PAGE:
When you get back to campus, also walk into your campus health center and ask how you can help the professionals working there. (No matter the size of your institution, there are not enough people employed in your counseling center and your health center; your offer of help will be appreciated.) Once again, that simple flier that reminds students of the free flu shot might be really important.

All of us in higher education would like to promise you a normal fall semester. We’d be lying to you if we were to make such a pledge. You must trust your school’s president or chancellor to make the right decision about whether to re-open campus in time for the new academic year to begin as it should. It’s what he or she wants. It’s what the faculty want. It’s what you want.

Regardless of when that day comes, return to campus cognizant of the simple blessings you have — everything from overall good health to a bedroom you can call your own — and eager to help your fellow students who have less.

Do it in memory of the person you lost to coronavirus. Do it because you remember what it felt like to feel scared and anxious. Do it because you can.

We’ll see you on campus soon! In the meantime, keep enjoying the video conferences, the phone calls and the emails that are helping you advance in your college career. And if the cat or dog makes an appearance, hey, that’s even better!

Saudi official makes distance learning statement that might have relevance to U.S. higher education

College students, and their fellow high school, middle school and elementary school colleagues, know all too well what learning away from the classroom and on a computer looks like.

Forced into an atypical learning environment because of the spread of coronavirus, some students are thriving, some are getting by and some are struggling. Sadly, some are doomed because they lack the technologies needed to complete their work.

And all of them could be facing the same situation again in the fall.

The potential for remote learning in the fall will be based on what the coronavirus situation looks like at that time. Predicting what the pandemic will be then is foolish; you’re welcomed to offer a guess, and I’ll watch from the sidelines.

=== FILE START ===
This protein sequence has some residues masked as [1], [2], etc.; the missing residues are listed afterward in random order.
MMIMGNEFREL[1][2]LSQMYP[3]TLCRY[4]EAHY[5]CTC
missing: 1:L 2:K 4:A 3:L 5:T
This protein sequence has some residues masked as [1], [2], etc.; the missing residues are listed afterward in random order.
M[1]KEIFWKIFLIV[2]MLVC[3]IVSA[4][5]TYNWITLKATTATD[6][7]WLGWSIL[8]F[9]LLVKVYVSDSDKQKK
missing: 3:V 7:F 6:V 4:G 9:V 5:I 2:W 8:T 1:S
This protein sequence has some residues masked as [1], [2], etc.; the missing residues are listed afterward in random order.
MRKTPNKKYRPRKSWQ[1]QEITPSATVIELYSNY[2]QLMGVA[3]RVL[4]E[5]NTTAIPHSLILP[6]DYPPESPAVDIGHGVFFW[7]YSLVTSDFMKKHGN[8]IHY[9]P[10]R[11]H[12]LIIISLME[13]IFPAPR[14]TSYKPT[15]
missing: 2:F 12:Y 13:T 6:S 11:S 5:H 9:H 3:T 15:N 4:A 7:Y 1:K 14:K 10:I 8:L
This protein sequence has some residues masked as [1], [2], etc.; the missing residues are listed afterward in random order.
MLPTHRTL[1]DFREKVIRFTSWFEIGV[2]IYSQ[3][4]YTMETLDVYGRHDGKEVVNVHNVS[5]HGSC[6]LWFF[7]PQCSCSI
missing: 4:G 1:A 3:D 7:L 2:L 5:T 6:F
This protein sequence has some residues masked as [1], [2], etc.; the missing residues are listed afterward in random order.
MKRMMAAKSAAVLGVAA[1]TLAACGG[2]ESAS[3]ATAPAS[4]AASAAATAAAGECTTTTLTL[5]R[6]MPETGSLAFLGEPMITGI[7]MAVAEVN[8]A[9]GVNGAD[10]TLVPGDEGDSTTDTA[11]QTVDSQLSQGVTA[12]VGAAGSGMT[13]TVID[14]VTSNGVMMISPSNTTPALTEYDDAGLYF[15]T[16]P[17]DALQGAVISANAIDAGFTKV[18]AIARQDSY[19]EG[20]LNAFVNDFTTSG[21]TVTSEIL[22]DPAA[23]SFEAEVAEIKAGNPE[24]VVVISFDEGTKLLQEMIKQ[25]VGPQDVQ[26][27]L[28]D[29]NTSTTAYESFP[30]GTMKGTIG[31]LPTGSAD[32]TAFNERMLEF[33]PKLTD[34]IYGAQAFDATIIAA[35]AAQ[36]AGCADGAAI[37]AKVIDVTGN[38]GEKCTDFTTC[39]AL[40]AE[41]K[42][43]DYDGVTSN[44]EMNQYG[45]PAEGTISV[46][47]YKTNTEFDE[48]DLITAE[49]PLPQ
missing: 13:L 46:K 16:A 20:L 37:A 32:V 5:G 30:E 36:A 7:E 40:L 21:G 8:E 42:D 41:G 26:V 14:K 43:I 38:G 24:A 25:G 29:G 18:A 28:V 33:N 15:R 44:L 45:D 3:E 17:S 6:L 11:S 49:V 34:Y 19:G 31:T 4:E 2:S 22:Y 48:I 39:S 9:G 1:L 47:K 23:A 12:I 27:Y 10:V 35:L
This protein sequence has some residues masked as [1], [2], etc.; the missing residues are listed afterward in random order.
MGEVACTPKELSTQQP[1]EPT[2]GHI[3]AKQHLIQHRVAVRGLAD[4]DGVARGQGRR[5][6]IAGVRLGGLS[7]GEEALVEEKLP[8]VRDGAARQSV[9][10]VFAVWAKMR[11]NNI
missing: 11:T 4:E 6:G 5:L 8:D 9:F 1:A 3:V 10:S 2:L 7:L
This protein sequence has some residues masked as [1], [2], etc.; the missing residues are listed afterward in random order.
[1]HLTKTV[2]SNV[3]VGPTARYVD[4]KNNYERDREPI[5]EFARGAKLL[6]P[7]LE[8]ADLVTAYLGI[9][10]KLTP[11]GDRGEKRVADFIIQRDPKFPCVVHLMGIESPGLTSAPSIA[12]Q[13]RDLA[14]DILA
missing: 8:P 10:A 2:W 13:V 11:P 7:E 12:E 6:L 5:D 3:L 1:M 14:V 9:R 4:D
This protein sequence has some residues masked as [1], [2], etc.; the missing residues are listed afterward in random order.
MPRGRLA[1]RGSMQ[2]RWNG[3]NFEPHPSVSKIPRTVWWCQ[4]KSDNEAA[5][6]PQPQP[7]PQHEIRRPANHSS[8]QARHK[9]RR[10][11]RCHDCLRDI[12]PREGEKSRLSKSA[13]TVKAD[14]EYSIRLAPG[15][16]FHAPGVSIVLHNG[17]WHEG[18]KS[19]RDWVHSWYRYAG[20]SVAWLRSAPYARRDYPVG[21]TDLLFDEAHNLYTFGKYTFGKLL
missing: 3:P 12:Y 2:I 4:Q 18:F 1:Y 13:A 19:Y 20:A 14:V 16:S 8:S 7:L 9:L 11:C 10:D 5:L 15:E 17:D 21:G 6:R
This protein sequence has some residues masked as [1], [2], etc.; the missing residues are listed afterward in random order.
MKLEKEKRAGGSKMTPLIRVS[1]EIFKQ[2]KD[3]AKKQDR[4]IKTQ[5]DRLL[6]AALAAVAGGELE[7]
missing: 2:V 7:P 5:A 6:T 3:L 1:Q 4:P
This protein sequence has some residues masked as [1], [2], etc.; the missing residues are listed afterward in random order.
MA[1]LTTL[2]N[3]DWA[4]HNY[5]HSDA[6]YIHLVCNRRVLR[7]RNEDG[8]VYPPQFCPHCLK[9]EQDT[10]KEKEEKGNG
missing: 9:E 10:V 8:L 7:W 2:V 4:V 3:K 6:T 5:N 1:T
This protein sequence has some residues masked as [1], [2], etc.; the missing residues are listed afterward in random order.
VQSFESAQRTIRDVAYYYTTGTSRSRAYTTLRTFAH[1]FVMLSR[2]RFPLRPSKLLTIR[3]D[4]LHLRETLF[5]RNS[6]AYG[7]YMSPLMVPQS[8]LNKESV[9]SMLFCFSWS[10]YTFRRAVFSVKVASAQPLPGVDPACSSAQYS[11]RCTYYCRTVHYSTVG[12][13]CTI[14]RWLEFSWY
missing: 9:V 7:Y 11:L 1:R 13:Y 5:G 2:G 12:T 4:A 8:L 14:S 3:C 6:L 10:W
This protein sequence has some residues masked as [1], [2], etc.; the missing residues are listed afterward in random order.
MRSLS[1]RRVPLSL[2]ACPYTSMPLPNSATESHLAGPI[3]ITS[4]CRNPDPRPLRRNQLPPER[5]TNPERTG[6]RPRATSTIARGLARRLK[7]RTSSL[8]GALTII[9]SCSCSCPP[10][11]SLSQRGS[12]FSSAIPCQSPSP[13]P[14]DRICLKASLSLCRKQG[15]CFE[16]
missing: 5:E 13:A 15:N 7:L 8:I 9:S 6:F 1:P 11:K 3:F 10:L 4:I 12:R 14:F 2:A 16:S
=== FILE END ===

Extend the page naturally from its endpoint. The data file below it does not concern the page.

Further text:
What happens if remote learning gains steam in the U.S. and around the world once the pandemic has passed? For now, at least one government official believes distance learning might have matured and might be viable in the future.

According to the Saudi Gazette, the Saudi education minister is optimistic, based on what he’s seen over the past few weeks.

“Electronic learning after the coronavirus crisis will not be the same as it was before especially with the accelerated global trend toward e-learning and its technologies as a future option, and not just an alternative during exceptional circumstances,” Al Al-Sheikh was quoted as saying by the Saudi Press Agency.

Even though the minister’s remarks appear to reflect domestic instruction only, it’s not inconceivable to suggest this affinity for remote instruction could extend to colleges and universities. That’s where we in the U.S. need to pay attention: An estimated 60,000 Saudis are studying at a U.S. college or university. That figure could increase if the Kingdom affirms the importance of distance learning. And if colleges and universities opt to price online classes and programs at a lower rate, then the number of students go grow even more.

I’m not suggesting the online college experience compares to its on ground sibling. Nevertheless, if education leaders from countries such as China, India and Saudi Arabia advocate for their students taking an unlimited number of courses via remote delivery, then the number of international students studying at U.S. institutions could grow.